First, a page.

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Gunmen in Bethlehem church offered trial or permanent exile

The Guardian – 15 April 2002
 
The Israeli prime minister, Ariel Sharon, yesterday offered scores of Palestinian gunmen trapped in an armed standoff in Bethlehem’s Church of the Nativity the choice of surrendering and being tried in an Israeli military court, or going into exile “forever”.
As negotiations continued behind the scenes between the gunmen in the church and Israeli military negotiators, Ra’anan Gissin, Mr Sharon’s spokesman, said Israel had given the proposal to the US secretary of state, Colin Powell.
The Palestinian governor of Bethlehem, Mohammed al-Madani, who is among about 100 Palestinians, including gunmen, inside the church, rejected the Israeli proposal.
But he said the Palestinians in the church, surrounded by Israeli tanks and troops for nearly two weeks, would abide by any solution endorsed by the Palestinian leader, Yasser Arafat.
“We totally reject these proposals,” Mr Madani told Reuters, before adding: “Any solution concerning the besieged is up to President Arafat and the besieged will abide by his decision.”
Despite efforts at mediation by the Christian churches to end the standoff, senior Israeli military officers directing the siege insisted that it was a matter that would be resolved by the Israeli military.
“The terrorists will have two choices: either they will stand trial in Israel and serve a sentence here [if] found guilty … [or] they will be expelled from Israel forever and from the territories,” Mr Gissin said yesterday. There was no official Palestinian comment on the proposal.
Those trapped inside the church, with little food, water or communication with the outside world, are also living with the bodies of at least two Palestinian policeman.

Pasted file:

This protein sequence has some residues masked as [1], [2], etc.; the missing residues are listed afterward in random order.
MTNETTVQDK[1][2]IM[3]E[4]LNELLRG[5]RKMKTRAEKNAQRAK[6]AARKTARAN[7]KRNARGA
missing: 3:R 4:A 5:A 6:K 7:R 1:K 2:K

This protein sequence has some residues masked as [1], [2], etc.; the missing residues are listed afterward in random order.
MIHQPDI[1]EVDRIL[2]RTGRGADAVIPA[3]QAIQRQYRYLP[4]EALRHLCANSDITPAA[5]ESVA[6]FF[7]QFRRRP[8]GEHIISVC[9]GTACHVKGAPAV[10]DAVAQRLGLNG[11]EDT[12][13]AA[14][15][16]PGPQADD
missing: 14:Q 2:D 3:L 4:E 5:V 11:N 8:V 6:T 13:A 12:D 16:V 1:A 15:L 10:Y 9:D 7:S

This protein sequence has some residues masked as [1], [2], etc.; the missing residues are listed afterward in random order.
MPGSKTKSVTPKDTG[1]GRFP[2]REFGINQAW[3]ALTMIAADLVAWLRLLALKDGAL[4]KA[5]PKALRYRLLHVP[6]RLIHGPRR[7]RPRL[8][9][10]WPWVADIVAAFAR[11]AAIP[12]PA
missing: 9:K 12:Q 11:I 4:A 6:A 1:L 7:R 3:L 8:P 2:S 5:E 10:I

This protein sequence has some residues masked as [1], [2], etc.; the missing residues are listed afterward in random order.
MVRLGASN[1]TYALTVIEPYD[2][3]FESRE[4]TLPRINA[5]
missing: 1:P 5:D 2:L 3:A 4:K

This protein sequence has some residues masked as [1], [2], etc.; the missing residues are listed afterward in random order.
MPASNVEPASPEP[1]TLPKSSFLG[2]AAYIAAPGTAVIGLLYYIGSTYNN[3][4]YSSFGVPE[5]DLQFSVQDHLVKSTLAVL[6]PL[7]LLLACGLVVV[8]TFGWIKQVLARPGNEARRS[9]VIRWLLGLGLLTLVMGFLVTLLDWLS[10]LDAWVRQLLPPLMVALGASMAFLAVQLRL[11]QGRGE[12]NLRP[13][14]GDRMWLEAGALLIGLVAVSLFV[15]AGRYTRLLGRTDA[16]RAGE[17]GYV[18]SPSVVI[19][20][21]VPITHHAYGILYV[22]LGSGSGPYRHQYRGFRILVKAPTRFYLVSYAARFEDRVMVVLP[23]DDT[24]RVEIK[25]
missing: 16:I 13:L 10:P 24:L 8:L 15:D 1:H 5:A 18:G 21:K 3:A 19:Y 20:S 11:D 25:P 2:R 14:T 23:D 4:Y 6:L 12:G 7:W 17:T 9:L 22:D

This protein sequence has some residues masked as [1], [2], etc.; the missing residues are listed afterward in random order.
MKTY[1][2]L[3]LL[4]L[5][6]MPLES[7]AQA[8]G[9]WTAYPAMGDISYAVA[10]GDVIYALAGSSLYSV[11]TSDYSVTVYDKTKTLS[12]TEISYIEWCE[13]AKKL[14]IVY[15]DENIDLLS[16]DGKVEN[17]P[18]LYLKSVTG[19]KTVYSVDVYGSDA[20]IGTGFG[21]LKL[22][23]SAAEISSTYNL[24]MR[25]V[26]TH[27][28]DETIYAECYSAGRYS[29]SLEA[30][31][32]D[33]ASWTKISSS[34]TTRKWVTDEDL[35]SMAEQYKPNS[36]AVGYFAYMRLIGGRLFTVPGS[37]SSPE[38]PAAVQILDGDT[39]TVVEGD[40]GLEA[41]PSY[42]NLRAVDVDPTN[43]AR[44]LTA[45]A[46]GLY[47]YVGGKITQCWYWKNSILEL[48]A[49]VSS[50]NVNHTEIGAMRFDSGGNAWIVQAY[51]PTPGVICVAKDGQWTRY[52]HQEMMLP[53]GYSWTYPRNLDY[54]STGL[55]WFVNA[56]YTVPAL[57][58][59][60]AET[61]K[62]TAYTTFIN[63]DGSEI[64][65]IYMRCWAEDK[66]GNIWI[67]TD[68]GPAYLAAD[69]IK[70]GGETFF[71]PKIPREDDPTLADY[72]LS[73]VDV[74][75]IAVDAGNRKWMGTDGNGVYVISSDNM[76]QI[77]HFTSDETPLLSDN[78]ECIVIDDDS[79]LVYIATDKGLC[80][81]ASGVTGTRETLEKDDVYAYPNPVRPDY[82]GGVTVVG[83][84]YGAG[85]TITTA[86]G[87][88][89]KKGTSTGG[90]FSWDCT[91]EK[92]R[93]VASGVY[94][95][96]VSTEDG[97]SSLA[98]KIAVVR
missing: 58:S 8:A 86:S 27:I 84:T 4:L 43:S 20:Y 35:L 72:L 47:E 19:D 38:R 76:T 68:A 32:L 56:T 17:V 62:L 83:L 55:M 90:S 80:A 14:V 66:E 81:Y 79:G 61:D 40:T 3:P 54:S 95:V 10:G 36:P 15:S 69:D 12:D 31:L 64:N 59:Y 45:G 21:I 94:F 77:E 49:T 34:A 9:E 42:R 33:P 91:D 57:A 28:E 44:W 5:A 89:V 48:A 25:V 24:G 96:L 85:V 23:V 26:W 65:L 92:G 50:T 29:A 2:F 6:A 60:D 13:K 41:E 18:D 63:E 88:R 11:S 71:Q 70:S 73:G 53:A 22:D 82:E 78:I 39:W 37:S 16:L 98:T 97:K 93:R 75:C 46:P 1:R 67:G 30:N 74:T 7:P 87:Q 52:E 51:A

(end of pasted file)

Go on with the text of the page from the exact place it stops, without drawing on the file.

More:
The first of hundreds of Palestinians who have already been arrested in the West Bank were being transferred to Ketziot detention camp in the Negev desert, which the Israeli army reopened at the weekend.
Ketziot was closed seven years ago after the last prisoners from the first intifada were freed. It can hold up to 7,000 inmates in a series of huge compounds of tents.
Last week Mr Sharon secretly asked the army to rush the camp back into service. Hundreds of reservists will be needed to staff it.
The Israeli army has said that it has arrested more than 4,000 men and yesterday was continuing its house-to-house searches in West Bank villages. Many detainees are currently being held in temporary interrogation centres, such as Ofer camp near Ramallah.
Hassib Nashishibi, of the Palestinian legal rights group Law, said the prison’s resurrection was a death blow to the Oslo peace process. “We are back to the mass arrests policy of the first intifada – it’s a reoccupation by other means.”

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